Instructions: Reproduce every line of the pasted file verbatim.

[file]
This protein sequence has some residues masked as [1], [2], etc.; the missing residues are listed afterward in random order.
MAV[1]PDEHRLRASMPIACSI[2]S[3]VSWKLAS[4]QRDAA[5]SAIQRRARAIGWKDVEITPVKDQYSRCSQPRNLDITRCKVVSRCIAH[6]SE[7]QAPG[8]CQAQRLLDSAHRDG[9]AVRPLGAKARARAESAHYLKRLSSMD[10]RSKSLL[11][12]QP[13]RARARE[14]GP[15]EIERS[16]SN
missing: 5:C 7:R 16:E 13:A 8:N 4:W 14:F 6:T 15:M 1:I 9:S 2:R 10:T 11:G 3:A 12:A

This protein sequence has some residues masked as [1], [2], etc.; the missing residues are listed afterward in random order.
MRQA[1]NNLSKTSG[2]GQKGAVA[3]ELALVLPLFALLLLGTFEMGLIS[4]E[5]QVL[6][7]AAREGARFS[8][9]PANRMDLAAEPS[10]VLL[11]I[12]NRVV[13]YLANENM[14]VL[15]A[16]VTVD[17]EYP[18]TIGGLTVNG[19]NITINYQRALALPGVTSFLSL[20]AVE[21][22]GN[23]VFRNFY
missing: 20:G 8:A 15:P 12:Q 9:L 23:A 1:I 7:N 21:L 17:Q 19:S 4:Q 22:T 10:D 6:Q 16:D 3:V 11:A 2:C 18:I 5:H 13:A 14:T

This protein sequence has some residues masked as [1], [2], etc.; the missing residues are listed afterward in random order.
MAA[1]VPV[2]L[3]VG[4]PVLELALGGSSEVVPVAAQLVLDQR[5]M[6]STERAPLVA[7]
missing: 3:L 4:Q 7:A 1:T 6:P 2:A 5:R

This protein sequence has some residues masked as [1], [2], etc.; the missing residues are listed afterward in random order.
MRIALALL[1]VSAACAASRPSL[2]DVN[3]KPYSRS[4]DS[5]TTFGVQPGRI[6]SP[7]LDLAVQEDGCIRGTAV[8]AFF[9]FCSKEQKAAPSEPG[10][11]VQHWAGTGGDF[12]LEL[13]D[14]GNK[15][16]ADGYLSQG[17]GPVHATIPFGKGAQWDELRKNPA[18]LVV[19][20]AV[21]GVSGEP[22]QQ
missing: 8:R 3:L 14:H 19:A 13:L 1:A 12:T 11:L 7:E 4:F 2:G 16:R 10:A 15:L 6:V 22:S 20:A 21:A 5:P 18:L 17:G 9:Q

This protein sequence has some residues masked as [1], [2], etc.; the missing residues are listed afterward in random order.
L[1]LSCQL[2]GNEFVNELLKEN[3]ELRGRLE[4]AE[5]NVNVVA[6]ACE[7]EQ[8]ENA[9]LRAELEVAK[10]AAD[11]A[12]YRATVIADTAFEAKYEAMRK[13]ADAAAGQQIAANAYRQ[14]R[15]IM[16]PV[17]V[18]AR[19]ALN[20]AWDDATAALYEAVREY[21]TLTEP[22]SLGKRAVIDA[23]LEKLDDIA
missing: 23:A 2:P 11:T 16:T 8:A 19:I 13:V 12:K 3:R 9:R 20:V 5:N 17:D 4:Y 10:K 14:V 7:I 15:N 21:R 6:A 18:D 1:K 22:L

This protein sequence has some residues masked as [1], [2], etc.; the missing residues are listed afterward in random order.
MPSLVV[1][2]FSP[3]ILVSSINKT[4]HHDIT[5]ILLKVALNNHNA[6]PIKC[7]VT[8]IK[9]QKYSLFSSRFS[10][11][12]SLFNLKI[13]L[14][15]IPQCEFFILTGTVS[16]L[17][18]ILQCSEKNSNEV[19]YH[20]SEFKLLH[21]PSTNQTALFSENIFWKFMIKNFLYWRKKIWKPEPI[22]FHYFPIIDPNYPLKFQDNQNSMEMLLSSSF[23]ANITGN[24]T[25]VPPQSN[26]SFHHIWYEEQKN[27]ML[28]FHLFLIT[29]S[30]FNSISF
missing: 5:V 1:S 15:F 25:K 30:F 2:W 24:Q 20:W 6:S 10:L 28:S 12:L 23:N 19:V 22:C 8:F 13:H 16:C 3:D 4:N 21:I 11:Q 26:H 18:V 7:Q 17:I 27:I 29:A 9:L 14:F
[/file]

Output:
This protein sequence has some residues masked as [1], [2], etc.; the missing residues are listed afterward in random order.
MAV[1]PDEHRLRASMPIACSI[2]S[3]VSWKLAS[4]QRDAA[5]SAIQRRARAIGWKDVEITPVKDQYSRCSQPRNLDITRCKVVSRCIAH[6]SE[7]QAPG[8]CQAQRLLDSAHRDG[9]AVRPLGAKARARAESAHYLKRLSSMD[10]RSKSLL[11][12]QP[13]RARARE[14]GP[15]EIERS[16]SN
missing: 5:C 7:R 16:E 13:A 8:N 4:W 14:F 6:T 15:M 1:I 9:S 2:R 10:T 11:G 3:A 12:A

This protein sequence has some residues masked as [1], [2], etc.; the missing residues are listed afterward in random order.
MRQA[1]NNLSKTSG[2]GQKGAVA[3]ELALVLPLFALLLLGTFEMGLIS[4]E[5]QVL[6][7]AAREGARFS[8][9]PANRMDLAAEPS[10]VLL[11]I[12]NRVV[13]YLANENM[14]VL[15]A[16]VTVD[17]EYP[18]TIGGLTVNG[19]NITINYQRALALPGVTSFLSL[20]AVE[21][22]GN[23]VFRNFY
missing: 20:G 8:A 15:P 12:Q 9:L 23:A 1:I 7:N 21:L 17:Q 19:S 4:Q 22:T 10:D 6:Q 16:D 3:V 11:A 2:C 18:I 5:H 13:A 14:T

This protein sequence has some residues masked as [1], [2], etc.; the missing residues are listed afterward in random order.
MAA[1]VPV[2]L[3]VG[4]PVLELALGGSSEVVPVAAQLVLDQR[5]M[6]STERAPLVA[7]
missing: 3:L 4:Q 7:A 1:T 6:P 2:A 5:R

This protein sequence has some residues masked as [1], [2], etc.; the missing residues are listed afterward in random order.
MRIALALL[1]VSAACAASRPSL[2]DVN[3]KPYSRS[4]DS[5]TTFGVQPGRI[6]SP[7]LDLAVQEDGCIRGTAV[8]AFF[9]FCSKEQKAAPSEPG[10][11]VQHWAGTGGDF[12]LEL[13]D[14]GNK[15][16]ADGYLSQG[17]GPVHATIPFGKGAQWDELRKNPA[18]LVV[19][20]AV[21]GVSGEP[22]QQ
missing: 8:R 3:L 14:H 19:A 13:L 1:A 12:T 11:L 7:E 4:F 2:G 16:R 10:A 15:L 6:V 22:S 20:A 21:A 5:P 18:L 17:G 9:Q

This protein sequence has some residues masked as [1], [2], etc.; the missing residues are listed afterward in random order.
L[1]LSCQL[2]GNEFVNELLKEN[3]ELRGRLE[4]AE[5]NVNVVA[6]ACE[7]EQ[8]ENA[9]LRAELEVAK[10]AAD[11]A[12]YRATVIADTAFEAKYEAMRK[13]ADAAAGQQIAANAYRQ[14]R[15]IM[16]PV[17]V[18]AR[19]ALN[20]AWDDATAALYEAVREY[21]TLTEP[22]SLGKRAVIDA[23]LEKLDDIA
missing: 23:A 2:P 11:T 16:T 8:A 19:I 13:V 12:K 3:R 9:R 20:V 5:N 17:D 4:Y 10:K 14:V 7:I 15:N 21:R 6:A 18:D 1:K 22:L

This protein sequence has some residues masked as [1], [2], etc.; the missing residues are listed afterward in random order.
MPSLVV[1][2]FSP[3]ILVSSINKT[4]HHDIT[5]ILLKVALNNHNA[6]PIKC[7]VT[8]IK[9]QKYSLFSSRFS[10][11][12]SLFNLKI[13]L[14][15]IPQCEFFILTGTVS[16]L[17][18]ILQCSEKNSNEV[19]YH[20]SEFKLLH[21]PSTNQTALFSENIFWKFMIKNFLYWRKKIWKPEPI[22]FHYFPIIDPNYPLKFQDNQNSMEMLLSSSF[23]ANITGN[24]T[25]VPPQSN[26]SFHHIWYEEQKN[27]ML[28]FHLFLIT[29]S[30]FNSISF
missing: 5:V 1:S 15:F 25:K 30:F 2:W 24:Q 20:W 6:S 10:L 28:S 12:L 23:N 19:V 22:C 8:F 13:H 16:C 3:D 4:N 21:I 11:Q 26:H 18:V 7:Q 17:I 27:I 29:A 9:L 14:F